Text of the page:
For an explanation of my rating system please refer to my Goodreads.com profile page or the about page on sandysbookaday.wordpress.com

This review and others are also published on Twitter, Amazon and https://www.goodreads.com/review/show/3085457231?book_show_action=false&from_review_page=1

Watching What I’m Reading…

It is a hot summer day here in my little corner of New Zealand. It is not often that you will hear me say this, but it’s actually too hot to be out in the garden. It was the same yesterday, and apparently we have a whole week of this lovely weather to look forward to. Bring on summer…this is my kind of weather. It is lovely sitting out on the deck in the shade, my book in one hand and a nice cold drink in the other.

I actually squeezed an extra book in last week

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Which I read last night. Watch for my review.

I am about to begin

And I am listening to

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the follow up to The Lilac Girls.

This week I am planning on reading

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When Nick’s wife Kerry falls ill and dies, he realises for the first time how fragile his happiness has always been, and how much he’s been taking his good life and wonderful family for granted. Now, he suddenly finds himself navigating parenthood alone, unsure how to deal with his own grief, let alone that of his teenage son, Olly.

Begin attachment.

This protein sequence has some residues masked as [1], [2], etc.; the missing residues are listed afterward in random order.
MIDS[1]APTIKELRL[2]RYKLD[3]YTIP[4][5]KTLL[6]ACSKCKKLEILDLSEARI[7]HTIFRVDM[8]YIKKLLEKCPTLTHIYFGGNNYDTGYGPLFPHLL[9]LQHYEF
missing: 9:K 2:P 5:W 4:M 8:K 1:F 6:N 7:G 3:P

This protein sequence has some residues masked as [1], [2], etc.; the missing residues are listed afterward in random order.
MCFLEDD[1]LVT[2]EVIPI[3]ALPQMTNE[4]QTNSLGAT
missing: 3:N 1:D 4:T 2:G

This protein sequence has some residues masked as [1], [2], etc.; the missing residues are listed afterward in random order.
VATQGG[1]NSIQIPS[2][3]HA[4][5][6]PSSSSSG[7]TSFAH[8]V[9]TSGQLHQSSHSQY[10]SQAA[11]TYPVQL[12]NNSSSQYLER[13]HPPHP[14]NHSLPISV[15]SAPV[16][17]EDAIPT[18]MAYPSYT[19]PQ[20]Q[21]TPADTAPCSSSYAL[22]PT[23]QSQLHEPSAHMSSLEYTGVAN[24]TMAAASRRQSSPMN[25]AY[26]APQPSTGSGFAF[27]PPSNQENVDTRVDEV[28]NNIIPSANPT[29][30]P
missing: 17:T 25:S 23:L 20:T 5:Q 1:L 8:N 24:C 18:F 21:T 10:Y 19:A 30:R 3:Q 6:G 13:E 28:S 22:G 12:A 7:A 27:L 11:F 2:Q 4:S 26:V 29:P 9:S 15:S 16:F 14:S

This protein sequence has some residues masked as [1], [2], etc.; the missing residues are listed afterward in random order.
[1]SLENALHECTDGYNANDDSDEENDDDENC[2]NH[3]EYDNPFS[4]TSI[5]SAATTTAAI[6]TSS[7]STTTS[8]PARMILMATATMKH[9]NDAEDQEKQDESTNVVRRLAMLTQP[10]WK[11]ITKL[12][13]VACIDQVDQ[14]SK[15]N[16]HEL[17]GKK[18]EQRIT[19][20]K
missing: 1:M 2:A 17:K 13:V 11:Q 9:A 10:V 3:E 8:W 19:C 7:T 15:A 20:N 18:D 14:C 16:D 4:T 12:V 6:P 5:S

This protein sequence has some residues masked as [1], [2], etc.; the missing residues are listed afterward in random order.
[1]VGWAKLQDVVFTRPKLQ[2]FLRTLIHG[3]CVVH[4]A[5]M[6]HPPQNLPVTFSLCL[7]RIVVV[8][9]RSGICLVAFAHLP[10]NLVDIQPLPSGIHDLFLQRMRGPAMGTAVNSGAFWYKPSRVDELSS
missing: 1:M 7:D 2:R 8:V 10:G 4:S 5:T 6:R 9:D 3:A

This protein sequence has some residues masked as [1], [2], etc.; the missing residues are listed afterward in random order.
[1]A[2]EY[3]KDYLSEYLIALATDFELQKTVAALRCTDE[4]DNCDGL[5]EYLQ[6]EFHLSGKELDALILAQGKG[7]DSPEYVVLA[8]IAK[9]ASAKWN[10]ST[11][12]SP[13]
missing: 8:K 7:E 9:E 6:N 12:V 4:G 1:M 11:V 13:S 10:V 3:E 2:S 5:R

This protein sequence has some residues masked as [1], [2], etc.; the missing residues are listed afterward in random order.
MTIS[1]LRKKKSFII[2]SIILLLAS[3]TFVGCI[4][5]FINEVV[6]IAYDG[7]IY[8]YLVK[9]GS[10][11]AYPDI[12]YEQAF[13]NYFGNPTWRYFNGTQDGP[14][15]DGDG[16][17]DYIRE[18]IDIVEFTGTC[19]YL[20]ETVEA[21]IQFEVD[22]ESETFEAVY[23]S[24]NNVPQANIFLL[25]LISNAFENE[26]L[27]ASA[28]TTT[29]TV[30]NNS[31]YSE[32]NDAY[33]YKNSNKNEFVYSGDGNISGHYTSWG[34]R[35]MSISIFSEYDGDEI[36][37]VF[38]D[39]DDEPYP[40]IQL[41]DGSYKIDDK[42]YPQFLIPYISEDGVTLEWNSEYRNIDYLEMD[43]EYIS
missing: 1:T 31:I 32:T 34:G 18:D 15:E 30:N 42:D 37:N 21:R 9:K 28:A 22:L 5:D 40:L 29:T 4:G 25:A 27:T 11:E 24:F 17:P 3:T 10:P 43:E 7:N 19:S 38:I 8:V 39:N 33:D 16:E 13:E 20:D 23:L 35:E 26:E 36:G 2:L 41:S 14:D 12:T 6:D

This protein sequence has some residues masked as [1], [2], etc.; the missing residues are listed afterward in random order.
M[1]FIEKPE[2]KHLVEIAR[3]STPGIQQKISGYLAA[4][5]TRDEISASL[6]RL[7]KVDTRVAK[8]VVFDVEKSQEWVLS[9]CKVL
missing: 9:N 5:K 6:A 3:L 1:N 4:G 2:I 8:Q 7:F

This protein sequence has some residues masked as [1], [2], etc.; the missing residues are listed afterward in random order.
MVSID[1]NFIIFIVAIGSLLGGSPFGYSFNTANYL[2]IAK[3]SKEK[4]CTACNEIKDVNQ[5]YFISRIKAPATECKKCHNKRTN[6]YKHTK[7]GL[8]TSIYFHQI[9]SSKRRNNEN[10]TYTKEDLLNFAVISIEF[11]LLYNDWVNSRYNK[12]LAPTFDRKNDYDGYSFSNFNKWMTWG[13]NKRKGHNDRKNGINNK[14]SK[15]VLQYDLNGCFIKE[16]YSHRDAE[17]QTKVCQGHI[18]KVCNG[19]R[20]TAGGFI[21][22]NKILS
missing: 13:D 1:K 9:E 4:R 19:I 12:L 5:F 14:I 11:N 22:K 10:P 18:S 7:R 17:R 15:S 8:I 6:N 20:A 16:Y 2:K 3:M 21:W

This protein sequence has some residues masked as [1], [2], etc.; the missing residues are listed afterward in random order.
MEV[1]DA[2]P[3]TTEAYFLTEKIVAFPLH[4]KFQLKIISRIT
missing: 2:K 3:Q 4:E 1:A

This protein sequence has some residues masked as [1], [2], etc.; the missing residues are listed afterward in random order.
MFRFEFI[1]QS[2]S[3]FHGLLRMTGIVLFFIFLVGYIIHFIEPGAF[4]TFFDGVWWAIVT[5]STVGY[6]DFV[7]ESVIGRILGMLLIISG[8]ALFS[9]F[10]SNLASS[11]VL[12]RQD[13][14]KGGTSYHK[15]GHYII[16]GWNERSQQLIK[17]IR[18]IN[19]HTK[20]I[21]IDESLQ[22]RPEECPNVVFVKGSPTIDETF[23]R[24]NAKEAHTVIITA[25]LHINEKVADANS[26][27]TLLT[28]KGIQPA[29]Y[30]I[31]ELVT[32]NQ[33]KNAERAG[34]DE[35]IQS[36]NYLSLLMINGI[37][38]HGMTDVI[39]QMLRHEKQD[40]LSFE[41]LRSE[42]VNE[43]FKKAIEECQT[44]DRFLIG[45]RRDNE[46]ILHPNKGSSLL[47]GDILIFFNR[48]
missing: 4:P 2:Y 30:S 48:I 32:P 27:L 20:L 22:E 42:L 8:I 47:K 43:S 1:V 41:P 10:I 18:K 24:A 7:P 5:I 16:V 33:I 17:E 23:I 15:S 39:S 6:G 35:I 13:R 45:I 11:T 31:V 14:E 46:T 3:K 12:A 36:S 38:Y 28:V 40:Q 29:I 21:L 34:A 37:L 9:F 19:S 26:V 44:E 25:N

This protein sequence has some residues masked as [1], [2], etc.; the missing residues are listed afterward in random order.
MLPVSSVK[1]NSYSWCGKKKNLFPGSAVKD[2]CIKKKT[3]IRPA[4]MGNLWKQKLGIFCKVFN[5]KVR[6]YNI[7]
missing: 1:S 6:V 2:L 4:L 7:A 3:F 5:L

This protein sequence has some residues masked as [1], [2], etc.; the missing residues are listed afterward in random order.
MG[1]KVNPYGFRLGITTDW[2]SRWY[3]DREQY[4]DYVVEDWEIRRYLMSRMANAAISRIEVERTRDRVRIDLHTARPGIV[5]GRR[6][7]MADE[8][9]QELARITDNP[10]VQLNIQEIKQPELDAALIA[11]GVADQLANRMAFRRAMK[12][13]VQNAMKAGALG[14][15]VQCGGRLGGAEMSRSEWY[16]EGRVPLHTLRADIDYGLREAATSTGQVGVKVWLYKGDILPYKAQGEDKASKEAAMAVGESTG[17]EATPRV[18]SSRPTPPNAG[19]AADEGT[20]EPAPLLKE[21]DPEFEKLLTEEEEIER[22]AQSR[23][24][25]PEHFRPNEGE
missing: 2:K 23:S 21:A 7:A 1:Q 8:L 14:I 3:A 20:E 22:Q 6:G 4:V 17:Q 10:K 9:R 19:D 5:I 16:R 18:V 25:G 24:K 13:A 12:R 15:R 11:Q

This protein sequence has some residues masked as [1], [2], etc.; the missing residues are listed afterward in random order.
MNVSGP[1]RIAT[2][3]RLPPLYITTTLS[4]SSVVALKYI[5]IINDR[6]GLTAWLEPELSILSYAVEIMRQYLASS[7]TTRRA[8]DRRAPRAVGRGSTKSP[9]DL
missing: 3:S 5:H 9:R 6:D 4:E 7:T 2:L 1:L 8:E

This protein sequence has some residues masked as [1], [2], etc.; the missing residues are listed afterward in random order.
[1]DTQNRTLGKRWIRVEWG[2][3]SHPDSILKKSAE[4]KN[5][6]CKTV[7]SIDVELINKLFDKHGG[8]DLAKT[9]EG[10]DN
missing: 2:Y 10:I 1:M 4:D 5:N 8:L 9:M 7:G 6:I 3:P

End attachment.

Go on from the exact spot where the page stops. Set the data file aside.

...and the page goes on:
In the depths of his heartbreak, Nick must find a way to navigate life that pleases his son, his in-laws, his family and his friends—while honouring what Kerry meant to them all. But when it comes to his own emotions, Nick doesn’t know where to begin. Kerry was his childhood sweetheart—but was she really the only one who could ever make him happy?

And in the aftermath of tragedy, can Nick and his son find themselves again?

And hopefully I will also be able to start

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Louise Bridges has the perfect life.

A loving husband, Patrick. Two adorable children. A comfortable home.

So when PC Becca Holt arrives to break the news that Patrick has been killed in an accident, she thinks Louise’s perfect world is about to collapse around her.

But Louise doesn’t react in the way Becca would expect her to on hearing of her husband’s death. And there are only three plates set out for dinner as if Louise already knew Patrick wouldn’t be home that night…

The more Becca digs, the more secrets she uncovers in the Bridges’ marriage – and the more she wonders just how far Louise would go to get what she wants…

Is Louise a loving wife – or a cold-hearted killer?